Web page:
Insulin, a hormone produced by the pancreas, enables the absorption and use of glucose by cells. The cells are not able to use insulin efficiently in individuals with insulin resistance.
If the cells are unable to consume glucose, these sugar levels build up in the blood. If glucose, or blood sugar, is higher than normal but not high enough to indicate diabetes, that is what physicians refer to as prediabetes.
Prediabetes also occurs in people with a high resistance to insulin. According to figures from the Centers for Disease Control and Prevention ( CDC) about 1 in 3 people in the United States have prediabetes.
We look at the current understanding of insulin resistance in this article, and explain its role as a risk factor for diabetes and other conditions.
We also identify the insulin resistance signs and symptoms, and ways to prevent it.
What is insulin resistance?
Insulin resistance occurs when excess glucose in the blood reduces the cells’ ability to absorb blood sugar and use it for energy.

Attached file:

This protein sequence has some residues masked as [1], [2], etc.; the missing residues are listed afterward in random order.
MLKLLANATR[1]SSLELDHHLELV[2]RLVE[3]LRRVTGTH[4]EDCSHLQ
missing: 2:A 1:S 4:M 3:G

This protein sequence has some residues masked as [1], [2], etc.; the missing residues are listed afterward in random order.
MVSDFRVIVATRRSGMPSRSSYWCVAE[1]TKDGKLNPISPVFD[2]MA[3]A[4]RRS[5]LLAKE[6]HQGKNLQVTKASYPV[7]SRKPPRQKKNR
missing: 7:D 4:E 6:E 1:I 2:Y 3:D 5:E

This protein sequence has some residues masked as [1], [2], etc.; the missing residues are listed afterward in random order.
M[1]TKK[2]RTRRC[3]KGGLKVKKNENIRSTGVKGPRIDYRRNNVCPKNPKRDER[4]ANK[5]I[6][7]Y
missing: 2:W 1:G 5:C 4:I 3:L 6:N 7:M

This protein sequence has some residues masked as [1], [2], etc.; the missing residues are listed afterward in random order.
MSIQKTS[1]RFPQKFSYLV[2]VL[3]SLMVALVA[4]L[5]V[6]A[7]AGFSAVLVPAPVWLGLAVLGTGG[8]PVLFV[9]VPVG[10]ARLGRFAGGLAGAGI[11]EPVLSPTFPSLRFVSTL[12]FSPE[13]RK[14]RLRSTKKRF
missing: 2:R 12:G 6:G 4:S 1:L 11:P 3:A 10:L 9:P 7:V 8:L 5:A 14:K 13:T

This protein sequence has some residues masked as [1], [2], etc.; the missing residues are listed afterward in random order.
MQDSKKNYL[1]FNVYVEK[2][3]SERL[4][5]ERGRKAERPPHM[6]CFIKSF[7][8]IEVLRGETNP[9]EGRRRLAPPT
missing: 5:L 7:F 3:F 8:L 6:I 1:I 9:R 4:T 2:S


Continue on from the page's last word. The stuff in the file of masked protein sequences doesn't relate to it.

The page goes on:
When the pancreas is able to produce enough insulin to overcome the low absorption rate, diabetes is less likely to develop and blood glucose may stay within a safe range.
How does insulin resistance become diabetes?
The pancreas works extremely hard in a person with prediabetes to release enough insulin to resolve the body’s resistance and keep the blood sugar levels down.
With time , the ability of the pancreas to release insulin starts to decline, resulting in type 2 diabetes developing.
Insulin resistance remains a significant trait of type 2 diabetes.
Insulin is important in controlling the amount of glucose circulating in the bloodstream. It induces the cells to absorb glucose.